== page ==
Johns Hopkins Gazette: September 30, 1996 Form

In Brief
Medical News

Children with cancer to benefit from Murray's HR

Oriole Eddie Murray's 500th home run ball went further than even he might have imagined. After local businessman Michael Lasky bought the ball for $500,000, he set up an MCI 900-line to gather fans' ideas about where the historic ball should be displayed permanently. And fees associated with calling the number (1-900-835-BALL) will go to the Johns Hopkins Oncology Center's pediatric cancer program.

This is not the first time Lasky has contributed to the Oncology Center. His annual donations have been used to support physicians-in-training, leukemia research and the pediatric bone marrow transplant program. And for the past three years, the Lasky Family Foundation has sponsored the Pediatric Oncology Friends All-Star Event, an annual fund-raiser, benefiting pediatric oncology research at Hopkins.

"Research has gotten us where we are today," said Curt Civin, director of the Pediatric Oncology Division. "[It has cured] 70 percent of all children diagnosed with cancer. Continued research will move us toward a 100 percent cure rate and eventually to preventing the disease from ever occurring."

Not all kids need ICU stay after adenotonsillectomies

Researchers at the Children's Center have concluded that not all children need to stay in an intensive care unit overnight after tonsil and adenoid surgery to relieve mild obstructive sleep apnea.

Mark Helfaer, lead author of the research report published in a recent issue of the Journal of Critical Care Medicine, said the study shows that some children with mild obstructive sleep apnea can receive immediate care in a recovery room or short-stay setting following surgery. Other recent studies show that it seems safe to discharge routine tonsil and adenoid patients six hours after an uneventful surgery. However, the family and health care staff should communicate about any problems with postsurgical bleeding, pain, sleeping difficulties or analgesic administration.

"Kids recover better surrounded by the familiarity and comforts of home," said Helfaer, associate professor of anesthesiology/critical care medicine and pediatrics at the Children's Center. "With this information, we may be able to lower the number of admissions to the intensive care unit, thus reducing costs."

More than 250,000 adenotonsillectomies are performed each year around the country to relieve obstructive sleep apnea, a condition that results in airway obstruction, daytime sleepiness, nighttime sleep difficulty, hyperactivity and learning difficulties. Removal of tonsils and adenoids has been shown to reduce the obstruction and symptoms within six months of surgery.

Other News

Undergrad tuition, fees up 5 percent, report says

Two recently released studies on trends in tuition, fees and financial aid at America's colleges and universities reported that students attending four-year private institutions--such as Hopkins--are paying about 5 percent more for tuition and fees this year than last.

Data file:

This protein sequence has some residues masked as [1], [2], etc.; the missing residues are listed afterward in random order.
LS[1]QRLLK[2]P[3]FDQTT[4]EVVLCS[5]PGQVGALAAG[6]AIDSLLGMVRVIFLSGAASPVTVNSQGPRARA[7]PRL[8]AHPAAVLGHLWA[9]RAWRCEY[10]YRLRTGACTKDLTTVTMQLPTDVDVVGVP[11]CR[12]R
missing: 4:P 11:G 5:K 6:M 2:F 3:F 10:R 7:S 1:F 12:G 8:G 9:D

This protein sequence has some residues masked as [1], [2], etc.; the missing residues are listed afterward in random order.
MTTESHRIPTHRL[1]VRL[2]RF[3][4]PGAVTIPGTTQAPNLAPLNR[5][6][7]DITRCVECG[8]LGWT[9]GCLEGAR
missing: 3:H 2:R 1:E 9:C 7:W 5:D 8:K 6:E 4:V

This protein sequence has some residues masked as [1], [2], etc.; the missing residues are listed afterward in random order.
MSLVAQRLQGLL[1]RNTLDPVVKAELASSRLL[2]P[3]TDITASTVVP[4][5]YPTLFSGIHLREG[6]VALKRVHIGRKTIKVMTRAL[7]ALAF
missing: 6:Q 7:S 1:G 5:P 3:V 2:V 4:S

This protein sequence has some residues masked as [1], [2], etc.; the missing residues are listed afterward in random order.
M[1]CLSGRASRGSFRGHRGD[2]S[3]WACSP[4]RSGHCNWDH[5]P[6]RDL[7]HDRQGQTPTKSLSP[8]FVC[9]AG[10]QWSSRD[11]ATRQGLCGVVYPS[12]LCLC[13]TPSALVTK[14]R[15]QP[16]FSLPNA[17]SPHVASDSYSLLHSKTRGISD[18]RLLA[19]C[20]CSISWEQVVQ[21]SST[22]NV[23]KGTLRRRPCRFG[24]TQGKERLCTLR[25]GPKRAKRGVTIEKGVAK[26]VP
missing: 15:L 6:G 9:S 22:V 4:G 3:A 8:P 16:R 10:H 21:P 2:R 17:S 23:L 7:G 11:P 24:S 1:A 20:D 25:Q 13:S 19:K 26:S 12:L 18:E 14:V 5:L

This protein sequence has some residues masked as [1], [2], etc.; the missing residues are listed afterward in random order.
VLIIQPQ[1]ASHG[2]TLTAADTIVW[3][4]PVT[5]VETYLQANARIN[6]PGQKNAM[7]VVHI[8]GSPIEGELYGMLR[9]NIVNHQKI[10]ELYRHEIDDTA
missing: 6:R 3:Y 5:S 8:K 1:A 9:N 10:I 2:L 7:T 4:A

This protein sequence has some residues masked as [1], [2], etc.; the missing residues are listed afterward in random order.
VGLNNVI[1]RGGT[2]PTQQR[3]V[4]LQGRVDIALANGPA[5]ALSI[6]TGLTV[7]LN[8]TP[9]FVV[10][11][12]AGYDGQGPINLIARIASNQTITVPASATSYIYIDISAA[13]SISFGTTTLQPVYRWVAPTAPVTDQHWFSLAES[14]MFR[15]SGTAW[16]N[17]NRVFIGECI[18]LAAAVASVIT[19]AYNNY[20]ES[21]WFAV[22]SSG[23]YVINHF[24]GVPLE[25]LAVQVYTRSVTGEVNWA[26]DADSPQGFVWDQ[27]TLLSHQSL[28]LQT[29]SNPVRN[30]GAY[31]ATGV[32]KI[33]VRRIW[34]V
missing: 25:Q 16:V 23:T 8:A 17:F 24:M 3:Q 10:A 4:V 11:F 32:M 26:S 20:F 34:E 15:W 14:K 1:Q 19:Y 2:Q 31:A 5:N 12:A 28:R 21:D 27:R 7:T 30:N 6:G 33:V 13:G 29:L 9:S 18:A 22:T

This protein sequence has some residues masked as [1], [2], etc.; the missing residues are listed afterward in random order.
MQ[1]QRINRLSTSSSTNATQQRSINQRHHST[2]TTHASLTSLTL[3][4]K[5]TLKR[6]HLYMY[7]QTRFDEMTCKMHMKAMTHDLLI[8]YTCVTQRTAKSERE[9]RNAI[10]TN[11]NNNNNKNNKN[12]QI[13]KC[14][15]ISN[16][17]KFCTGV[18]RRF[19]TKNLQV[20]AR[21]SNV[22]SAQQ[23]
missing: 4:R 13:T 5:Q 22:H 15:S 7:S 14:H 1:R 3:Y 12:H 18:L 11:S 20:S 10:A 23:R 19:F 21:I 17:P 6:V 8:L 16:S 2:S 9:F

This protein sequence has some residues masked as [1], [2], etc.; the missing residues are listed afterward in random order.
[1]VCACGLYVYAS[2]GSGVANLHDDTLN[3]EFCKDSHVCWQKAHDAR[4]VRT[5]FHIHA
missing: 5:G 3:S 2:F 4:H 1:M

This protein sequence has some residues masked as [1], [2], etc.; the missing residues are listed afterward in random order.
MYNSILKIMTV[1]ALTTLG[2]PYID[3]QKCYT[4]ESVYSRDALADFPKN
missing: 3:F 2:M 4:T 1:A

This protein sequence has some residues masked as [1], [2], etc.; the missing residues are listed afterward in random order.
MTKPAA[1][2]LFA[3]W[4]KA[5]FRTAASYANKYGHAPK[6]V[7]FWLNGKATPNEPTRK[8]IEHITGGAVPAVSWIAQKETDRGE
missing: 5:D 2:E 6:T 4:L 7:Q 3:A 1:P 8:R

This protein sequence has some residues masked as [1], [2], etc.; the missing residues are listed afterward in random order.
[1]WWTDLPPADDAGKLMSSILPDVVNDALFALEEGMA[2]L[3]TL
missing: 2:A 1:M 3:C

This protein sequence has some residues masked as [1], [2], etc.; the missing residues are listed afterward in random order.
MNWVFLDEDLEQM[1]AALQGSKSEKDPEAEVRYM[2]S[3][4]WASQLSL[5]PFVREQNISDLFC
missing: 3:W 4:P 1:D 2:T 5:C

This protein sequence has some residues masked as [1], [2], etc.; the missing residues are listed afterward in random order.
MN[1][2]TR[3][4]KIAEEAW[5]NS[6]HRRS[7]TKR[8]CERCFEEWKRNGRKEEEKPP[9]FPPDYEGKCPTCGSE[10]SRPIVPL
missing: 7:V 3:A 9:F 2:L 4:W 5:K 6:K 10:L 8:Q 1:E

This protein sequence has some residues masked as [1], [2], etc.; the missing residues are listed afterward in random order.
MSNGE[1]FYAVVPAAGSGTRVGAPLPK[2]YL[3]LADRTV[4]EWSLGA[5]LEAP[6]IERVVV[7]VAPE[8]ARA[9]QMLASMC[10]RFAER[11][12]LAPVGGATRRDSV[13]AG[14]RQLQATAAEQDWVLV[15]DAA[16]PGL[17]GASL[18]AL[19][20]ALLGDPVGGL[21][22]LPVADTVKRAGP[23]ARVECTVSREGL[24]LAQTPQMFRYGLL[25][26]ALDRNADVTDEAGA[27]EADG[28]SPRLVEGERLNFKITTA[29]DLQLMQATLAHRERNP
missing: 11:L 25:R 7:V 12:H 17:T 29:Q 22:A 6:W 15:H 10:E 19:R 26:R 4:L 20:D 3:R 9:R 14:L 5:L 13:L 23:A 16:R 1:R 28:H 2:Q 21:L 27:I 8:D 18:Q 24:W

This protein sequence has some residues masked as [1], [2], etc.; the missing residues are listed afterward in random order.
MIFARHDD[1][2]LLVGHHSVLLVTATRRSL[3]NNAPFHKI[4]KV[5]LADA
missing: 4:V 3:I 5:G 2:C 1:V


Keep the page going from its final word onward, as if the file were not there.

According to the College Board's annual reports on tuition and fees and on student financial aid, undergraduates at American colleges will pay, on average, approximately 5 percent more this year than last in tuition and fees at four-year institutions. Students can also expect to confront charges of 4 to 6 percent more for room and board.

Hopkins tuition and fees have increased about 5 percent for 1997, compared to 1996, said Dean of Enrollment Services Robert Massa, adding that this has been the university's trend for the past several years even as comparable institutions have been raising their tuition and fees 6 to 7 percent.

"We're looking closely at tuition figures for the next five years, but no decision has been made at this point," he said. "And we are extremely sensitive to the fact that tuition is becoming out of reach for many families who would strongly consider Hopkins."

The reports also indicate that $50.3 billion in total aid from federal, state and institutional sources was available to students and their families in 1995-96 to assist with tuition, fees and other expenses of attending college--a sum $3.3 billion higher than in 1994-95.

"As a nation, we must not shrink from the commitment to higher education, nor accept the notion that financing that commitment is a matter of purely personal concern," said Donald M. Stewart, president of the College Board. Describing a college education as an "investment" that results in financial rewards for individuals, Stewart also contended that it was an investment in the "common wealth." Despite tuition costs that, he said, "are daunting to many," Stewart pointed out that "for most Americans, the fact remains that college is still accessible--especially in light of the financial aid currently available."

Women's Board prepared to rack up more support

The Johns Hopkins Women's Board is sponsoring the 32nd annual Best Dressed Sale and Boutique, an event that draws clothing connoisseurs from all over the region looking for the best buys in "gently used" fashions. Some of the clothing still has the store tags attached, said this year's sale chairwoman, Jane Cummings.

Scheduled for Oct. 3, 4 and 5 at the Evergreen Carriage House, 4545 N. Charles St., just north of the Homewood campus, the browsers and buyers will find "a plethora of good clothing at great prices," Cummings said.

Thousands of people turn out yearly for this event, which raises money to support the programs at the hospital, including the new Comprehensive Cancer Center. Last year's event raised more than $120,000.

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